Who Really Carries The Income Tax Burden

April 26, 2002
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You might say the due date for federal income taxes is the starting gun for silly season.

With tax day over, office-seekers of the demagogic sort can tiptoe out of the tall grass and peck around nervously before they finally start calling attention to themselves. And as they do, we’ll begin hearing the first refrains again about the need to “shift more of the tax burden onto the rich” and to “give a break to the working man.” Predictably, this chirping to redistribute the nation’s wealth will yield full-throated halleluiahs from network parrots, most of whom literally seem unable to do anything more than repeat.

Well, it so happens that one regular source of redistributionist stories — the Associated Press — last Tuesday hit dead on target about who’s truly carrying the tax load. Perhaps the article was accurate because a tax specialist wrote it, rather than a general assignment reporter. But regardless of the author, AP made it clear that the nation’s wealthiest taxpayers already are shouldering more than Atlas’s share of the federal income tax burden.

WASHINGTON (AP) — As a group, Americans whose incomes are in the top 5 percent are footing an increasing share of the national income tax burden. People in the bottom half, on the other hand, are paying only a fraction of the total take.

CBS should engrave these words on Peter Jennings’ teleprompter, plus the eyelids of every local anchor person, but don’t hold your breath. In January, Teddy Kennedy proposed a tax increase on “the rich” and Rather, Jennings, Brokaw Inc. acted as if Moses had just brought a new set of commandments down from the mount.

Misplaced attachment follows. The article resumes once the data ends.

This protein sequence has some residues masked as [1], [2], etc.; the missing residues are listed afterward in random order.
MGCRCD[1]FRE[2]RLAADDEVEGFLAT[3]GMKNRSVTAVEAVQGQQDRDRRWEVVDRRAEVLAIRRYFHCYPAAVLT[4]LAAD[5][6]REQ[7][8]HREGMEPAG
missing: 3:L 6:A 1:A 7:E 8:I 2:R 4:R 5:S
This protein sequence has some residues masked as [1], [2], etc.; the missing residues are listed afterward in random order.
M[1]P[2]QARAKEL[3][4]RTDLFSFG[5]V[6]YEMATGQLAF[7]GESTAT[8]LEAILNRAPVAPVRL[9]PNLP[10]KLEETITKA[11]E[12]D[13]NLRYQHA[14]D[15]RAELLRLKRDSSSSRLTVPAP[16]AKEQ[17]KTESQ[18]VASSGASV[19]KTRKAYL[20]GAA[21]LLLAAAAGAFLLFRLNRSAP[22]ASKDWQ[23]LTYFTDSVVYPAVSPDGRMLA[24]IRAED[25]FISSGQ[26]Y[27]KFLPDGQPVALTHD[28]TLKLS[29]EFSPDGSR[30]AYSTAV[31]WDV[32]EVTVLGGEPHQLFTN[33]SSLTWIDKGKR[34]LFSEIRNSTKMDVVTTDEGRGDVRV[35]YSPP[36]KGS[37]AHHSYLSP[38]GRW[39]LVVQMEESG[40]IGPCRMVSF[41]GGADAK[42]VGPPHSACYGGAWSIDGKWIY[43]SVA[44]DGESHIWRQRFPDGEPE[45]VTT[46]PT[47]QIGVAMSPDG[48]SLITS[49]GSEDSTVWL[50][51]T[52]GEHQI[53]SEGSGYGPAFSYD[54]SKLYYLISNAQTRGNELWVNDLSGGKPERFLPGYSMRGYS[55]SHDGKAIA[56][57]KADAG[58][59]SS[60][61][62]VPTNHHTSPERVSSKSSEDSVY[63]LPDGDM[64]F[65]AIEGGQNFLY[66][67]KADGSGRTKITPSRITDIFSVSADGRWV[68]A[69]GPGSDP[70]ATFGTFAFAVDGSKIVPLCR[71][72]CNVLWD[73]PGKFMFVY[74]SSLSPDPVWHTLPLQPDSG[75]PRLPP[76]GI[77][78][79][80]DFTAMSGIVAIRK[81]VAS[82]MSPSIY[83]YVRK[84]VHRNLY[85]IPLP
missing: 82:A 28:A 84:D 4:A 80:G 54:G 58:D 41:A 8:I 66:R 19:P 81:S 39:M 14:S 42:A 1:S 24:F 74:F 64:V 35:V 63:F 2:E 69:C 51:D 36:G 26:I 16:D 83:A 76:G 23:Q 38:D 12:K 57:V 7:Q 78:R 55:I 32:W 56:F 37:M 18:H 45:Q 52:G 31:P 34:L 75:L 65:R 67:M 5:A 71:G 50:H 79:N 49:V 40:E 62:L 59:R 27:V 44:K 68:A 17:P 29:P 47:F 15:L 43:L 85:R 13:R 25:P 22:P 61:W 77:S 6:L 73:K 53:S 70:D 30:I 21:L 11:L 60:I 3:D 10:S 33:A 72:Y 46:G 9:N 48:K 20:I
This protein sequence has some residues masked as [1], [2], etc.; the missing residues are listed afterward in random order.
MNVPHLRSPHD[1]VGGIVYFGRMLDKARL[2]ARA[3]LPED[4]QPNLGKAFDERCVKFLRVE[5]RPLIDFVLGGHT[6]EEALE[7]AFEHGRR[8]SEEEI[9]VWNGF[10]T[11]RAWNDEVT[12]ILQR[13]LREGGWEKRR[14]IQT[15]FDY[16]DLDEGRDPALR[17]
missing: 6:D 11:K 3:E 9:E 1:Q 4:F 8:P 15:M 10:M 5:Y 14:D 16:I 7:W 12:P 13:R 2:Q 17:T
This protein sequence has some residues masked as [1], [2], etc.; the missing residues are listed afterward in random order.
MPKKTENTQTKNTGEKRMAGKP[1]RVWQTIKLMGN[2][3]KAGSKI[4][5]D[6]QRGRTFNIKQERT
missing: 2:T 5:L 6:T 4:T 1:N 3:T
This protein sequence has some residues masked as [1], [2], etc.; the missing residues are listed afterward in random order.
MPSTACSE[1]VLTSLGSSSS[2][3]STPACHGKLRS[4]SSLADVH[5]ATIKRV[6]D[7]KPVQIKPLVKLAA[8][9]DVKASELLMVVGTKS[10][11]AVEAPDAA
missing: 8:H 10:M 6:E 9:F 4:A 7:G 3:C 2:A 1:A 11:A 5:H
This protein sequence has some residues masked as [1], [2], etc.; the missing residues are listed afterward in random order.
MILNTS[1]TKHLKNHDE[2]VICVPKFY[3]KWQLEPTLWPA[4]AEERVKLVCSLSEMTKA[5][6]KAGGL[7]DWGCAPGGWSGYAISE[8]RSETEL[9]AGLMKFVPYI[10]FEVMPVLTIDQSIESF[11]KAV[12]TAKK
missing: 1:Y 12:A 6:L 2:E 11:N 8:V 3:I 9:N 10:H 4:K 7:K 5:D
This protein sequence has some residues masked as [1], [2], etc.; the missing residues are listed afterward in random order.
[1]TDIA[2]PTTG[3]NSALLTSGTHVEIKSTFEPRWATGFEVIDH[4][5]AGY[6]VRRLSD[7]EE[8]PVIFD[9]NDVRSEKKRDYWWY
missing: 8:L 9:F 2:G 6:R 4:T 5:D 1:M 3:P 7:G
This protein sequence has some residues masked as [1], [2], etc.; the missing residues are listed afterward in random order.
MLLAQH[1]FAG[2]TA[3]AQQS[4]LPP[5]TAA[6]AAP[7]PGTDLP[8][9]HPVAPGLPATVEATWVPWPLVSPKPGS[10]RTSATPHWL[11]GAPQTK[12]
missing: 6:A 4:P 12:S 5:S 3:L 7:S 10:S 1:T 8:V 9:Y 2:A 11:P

The timing was great because Teddy’s tax-the-rich pitch came just as the IRS released its annual figures about who pays how much income tax. Fortunately for him, all media except for the Wall Street Journal ignored the information.

But with April 15 looming, AP’s Curt Anderson sat down and got the same data from Scott Hodge, executive director of the Tax Foundation, a nonpartisan tax education and research group. What Hodge learned from the IRS was that the 6.3 million Americans whose incomes were in the top 5 percent — that is, $120,846 a year and up — paid more than 55 percent of all income tax revenues. And, note this, though they paid more than half the tax, they collectively earned 34 percent of the income.

Of that group, the top one percent — the really filthy rich, earning $293,000 and up — paid more than a third of all federal income taxes based on slightly less than 20 percent of the earnings.

Meanwhile, the IRS revealed that the taxpayers in the bottom half of the income range — those 63 million (not 6.3 million people) people earning less than $26,415 a year — paid about 4 percent of the federal income tax burden. Their earnings amounted to 13.3 percent of the total, more than thrice their contribution to the treasury

What do we have when 6.3 million pay 55 percent of the taxes and 63 million pay four percent of the taxes? 

We have what the tax specialists call a really, really progressive tax system; a system very heavily weighted in favor of the poor. (Beg pardon for not writing, “working man,” but it’s our observation that most salaried people of this community routinely put in 55 and 60-hour weeks.)    

One other point: the percentage paid by the wealthy to the treasury is rising. A decade ago, the top 5 percent of filers paid 43.4 percent of all taxes in contrast to 55.5 percent last year.

“This trend is not going to reverse,” Hodge told Associated Press. “This will be the demographic for the 21st-century taxpayer.”

We hope both candidates and talking heads at least around this community take note.

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